March 14 , 2020
By FASIKA TADESSE( FORTUNE STAFF WRITER )
Microfinance institutions are now required to surrender 30pc of the foreign currency they generate from the sale of shares to the Ethiopian diaspora to the National Bank of Ethiopia, according to a new directive.
The 10-page directive that was issued last week by the central bank operationalises the proclamation that allowed the diaspora, as well as companies owned by diaspora, to invest in existing and under-formation financial institutions.
"There is a need to put in place an implementation modality for investment by the diaspora in the microfinance business," reads the directive that is signed by Yinager Dessie (PhD), governor of the central bank.
The Ethiopian diaspora who are interested in putting money into the financial industry can only invest in foreign currency, according to the directive.
It also requires the microfinance institutions to surrender 30pc of the value within five days from the receipt of the forex. Upon their transfer, the central bank will deposit an equivalent amount in the payment and settlement account of the microfinance institutions at the prevailing mid exchange rate. The remaining will be retained in the foreign currency account of the existing or newly licensed microfinance institution.
The new directive followed another one that was issued three weeks ago ordering the banks to surrender the same value of their foreign currency earnings from the sale of shares into the account of the central bank. Initially, the regulatory bank proposed that financial institutions surrender their foreign currency earnings fully; however, it reversed that after facing an intense backlash from operators in the industry.
The directive, which hopes to bring more foreign currency into the country and increase the diaspora's participation in the economy, requires the diaspora community to transfer their investment through a SWIFT system. It also stipulates that financial institutions open a blocked foreign currency account for the sale of shares and report these transactions to the central bank.
If a company, which is jointly owned by nationals and diaspora, want to put their money into macrofinance, payment of the share subscription in a foreign currency will be made to the extent of the shareholding percentage held by the diaspora. At the same time, the balance can be paid in Birr, according to the directive.
It also allows share transfers from Ethiopian nationals to the diaspora through succession. But if the share transfer is through sales, the transaction must take place in foreign currency. It also restricted shares acquired by the diaspora through donations.
The new draft directive also states that dividends of the shareholders be paid in local currency, which cannot be repatriated. The shareholders can reinvest their dividends in the same financial institution, according to the draft directive. Dividends that diaspora shareholders generate from other sectors are eligible for repatriation and can be used to purchase shares in a microfinance institution.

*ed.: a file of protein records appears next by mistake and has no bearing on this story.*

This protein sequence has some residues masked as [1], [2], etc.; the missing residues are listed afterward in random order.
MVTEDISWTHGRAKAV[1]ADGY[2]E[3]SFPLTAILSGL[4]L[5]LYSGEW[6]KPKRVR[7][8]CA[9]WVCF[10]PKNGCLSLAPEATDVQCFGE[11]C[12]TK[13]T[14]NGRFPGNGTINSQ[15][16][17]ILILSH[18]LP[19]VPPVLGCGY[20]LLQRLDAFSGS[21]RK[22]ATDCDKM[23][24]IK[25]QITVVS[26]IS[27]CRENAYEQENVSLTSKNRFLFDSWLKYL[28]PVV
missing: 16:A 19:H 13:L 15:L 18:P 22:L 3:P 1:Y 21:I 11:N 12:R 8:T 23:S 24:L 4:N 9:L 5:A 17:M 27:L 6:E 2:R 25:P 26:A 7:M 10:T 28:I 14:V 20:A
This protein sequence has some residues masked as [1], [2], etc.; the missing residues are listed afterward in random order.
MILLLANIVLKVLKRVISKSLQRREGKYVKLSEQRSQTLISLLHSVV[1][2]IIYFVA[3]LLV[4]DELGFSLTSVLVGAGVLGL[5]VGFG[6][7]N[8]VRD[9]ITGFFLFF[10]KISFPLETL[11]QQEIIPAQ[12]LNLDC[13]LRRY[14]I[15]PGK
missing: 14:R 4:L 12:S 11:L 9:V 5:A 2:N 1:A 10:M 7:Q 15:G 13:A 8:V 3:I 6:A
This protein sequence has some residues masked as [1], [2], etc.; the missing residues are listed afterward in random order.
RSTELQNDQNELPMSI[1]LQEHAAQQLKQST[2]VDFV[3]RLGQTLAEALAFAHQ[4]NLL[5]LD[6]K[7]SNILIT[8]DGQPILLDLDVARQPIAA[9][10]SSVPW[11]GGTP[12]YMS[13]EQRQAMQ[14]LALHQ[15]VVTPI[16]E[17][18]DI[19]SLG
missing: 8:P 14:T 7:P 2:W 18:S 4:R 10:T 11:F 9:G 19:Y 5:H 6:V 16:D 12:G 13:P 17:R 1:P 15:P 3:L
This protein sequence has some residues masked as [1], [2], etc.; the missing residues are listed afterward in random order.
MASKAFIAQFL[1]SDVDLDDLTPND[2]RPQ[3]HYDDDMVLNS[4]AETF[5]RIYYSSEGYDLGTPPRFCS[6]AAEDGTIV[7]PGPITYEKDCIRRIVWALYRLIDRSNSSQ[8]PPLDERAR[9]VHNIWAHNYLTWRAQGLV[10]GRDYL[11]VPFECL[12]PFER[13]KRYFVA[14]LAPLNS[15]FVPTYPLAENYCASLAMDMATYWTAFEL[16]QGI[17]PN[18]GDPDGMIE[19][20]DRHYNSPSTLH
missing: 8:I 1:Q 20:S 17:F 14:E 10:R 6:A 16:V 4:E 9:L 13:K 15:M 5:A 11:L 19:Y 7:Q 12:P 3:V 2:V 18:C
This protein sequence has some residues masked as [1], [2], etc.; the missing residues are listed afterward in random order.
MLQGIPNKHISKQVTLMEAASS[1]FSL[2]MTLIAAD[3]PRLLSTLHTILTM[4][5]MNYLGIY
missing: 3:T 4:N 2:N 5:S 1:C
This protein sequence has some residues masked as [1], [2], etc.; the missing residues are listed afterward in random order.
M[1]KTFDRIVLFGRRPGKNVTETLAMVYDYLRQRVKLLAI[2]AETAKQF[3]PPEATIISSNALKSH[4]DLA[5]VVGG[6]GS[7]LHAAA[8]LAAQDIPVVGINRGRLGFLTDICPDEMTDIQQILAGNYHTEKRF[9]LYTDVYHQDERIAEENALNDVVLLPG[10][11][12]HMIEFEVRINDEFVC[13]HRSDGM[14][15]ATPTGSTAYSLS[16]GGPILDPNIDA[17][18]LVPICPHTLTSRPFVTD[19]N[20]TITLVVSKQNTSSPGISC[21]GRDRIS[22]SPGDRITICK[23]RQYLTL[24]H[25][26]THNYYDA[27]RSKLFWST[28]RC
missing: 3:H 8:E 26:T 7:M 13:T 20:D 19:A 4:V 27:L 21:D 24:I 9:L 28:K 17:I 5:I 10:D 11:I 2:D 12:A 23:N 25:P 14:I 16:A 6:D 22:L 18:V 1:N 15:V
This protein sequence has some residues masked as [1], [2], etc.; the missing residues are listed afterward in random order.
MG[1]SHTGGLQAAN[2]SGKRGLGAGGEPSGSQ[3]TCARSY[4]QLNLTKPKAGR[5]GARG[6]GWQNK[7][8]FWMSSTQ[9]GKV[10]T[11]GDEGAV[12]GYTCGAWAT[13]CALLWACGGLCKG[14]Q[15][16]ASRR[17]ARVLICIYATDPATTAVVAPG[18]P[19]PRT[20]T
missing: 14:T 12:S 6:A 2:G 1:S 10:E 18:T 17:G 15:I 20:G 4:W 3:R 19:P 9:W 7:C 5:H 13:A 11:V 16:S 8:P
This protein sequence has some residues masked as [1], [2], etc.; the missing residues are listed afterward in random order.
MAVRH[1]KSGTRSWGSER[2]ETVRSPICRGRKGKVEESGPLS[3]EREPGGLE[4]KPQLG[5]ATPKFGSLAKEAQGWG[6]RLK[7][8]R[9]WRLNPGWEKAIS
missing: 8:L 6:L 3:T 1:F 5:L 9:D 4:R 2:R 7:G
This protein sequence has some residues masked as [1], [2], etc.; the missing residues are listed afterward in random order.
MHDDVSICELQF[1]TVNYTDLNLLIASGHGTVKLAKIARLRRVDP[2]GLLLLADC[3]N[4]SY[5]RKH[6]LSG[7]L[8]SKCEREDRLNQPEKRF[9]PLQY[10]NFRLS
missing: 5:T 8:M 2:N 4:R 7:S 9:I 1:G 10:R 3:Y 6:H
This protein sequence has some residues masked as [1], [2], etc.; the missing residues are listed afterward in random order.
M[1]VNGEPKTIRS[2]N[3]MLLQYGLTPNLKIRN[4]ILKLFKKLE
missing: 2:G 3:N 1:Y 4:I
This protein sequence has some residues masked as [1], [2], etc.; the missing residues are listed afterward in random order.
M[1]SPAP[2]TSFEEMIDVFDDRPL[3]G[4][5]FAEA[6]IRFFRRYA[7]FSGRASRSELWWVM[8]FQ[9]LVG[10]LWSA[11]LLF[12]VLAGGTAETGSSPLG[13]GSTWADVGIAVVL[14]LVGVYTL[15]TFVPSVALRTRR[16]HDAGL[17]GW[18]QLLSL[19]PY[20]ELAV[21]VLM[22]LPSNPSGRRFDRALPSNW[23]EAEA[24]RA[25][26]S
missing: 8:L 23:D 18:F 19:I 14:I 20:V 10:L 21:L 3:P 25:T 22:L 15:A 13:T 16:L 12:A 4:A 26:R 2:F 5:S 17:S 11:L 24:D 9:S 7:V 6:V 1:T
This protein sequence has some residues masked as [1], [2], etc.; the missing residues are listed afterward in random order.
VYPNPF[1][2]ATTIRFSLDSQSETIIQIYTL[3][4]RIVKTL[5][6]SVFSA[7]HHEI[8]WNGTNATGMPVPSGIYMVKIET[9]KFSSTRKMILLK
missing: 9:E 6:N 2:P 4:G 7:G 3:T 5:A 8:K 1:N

Tekolla Demssie, the board chairperson of the newly established Grand Microfinance Institute, warmly welcomes the directive, saying that it will help them by boosting their capital.
Initiated by Hidasie Telecom, Grand Microfinance has 367 shareholders that raised 12 million Br in paid-up capital. It is currently waiting for a go-ahead from the central bank to commence operation.
However, Tekolla fears that many members of the diaspora community might not be interested in investing in microfinance institutions.
"They are keener to buy shares in banks instead," he said.
Compared with the banking industry, microfinance institutions are higher in number but have a lower financial standing. There are 38 operational microfinance institutions, while 15 are under establishment. As of last July, the operating microfinance institutions registered 16.6 billion Br and 83.5 billion Br in capital and assets, respectively. Their loan portfolio also reached 51.7 billion Br.
Until it was recently reversed, the financial sector was closed to the diaspora community. Three years ago, the central bank ordered all of the private banks and insurers to return the share certificates of non-national shareholders and auction off the shares for public subscription.
Even though the Ministry of Foreign Affairs is working on conducting a diaspora census, the government estimates there are about three million members of the Ethiopian diaspora.
Opening the financial sector including investment in microfinance institutions is a laudable move, according to Abdulmenan Mohammed, a financial expert, who adds that allowing them to keep 70pc of the forex will encourage them to market their shares to the diaspora community aggressively.
However, he fears that the diaspora community may not be interested in acquiring shares with forex, as their returns will be in local currency.
"This lopsided arrangement is discouraging unless the financial institutions come up with other forms of sweeteners such as a reduced premium when they sell shares to the diaspora," he said.
Abdulmenan also says that investment in microfinance institutions is not as familiar among the diaspora as investing in banks.
"So, it is highly unlikely that the microfinance institutions would benefit from the investment of the diaspora," he said.
He also recommends allowing the financial institutions to keep 100pc of the forex proceeds from the sale of shares to the diaspora, as it encourages them to exert greater effort to attract the forex investment from the diaspora.
PUBLISHED ON Mar 14,2020 [ VOL 20 , NO 1037]
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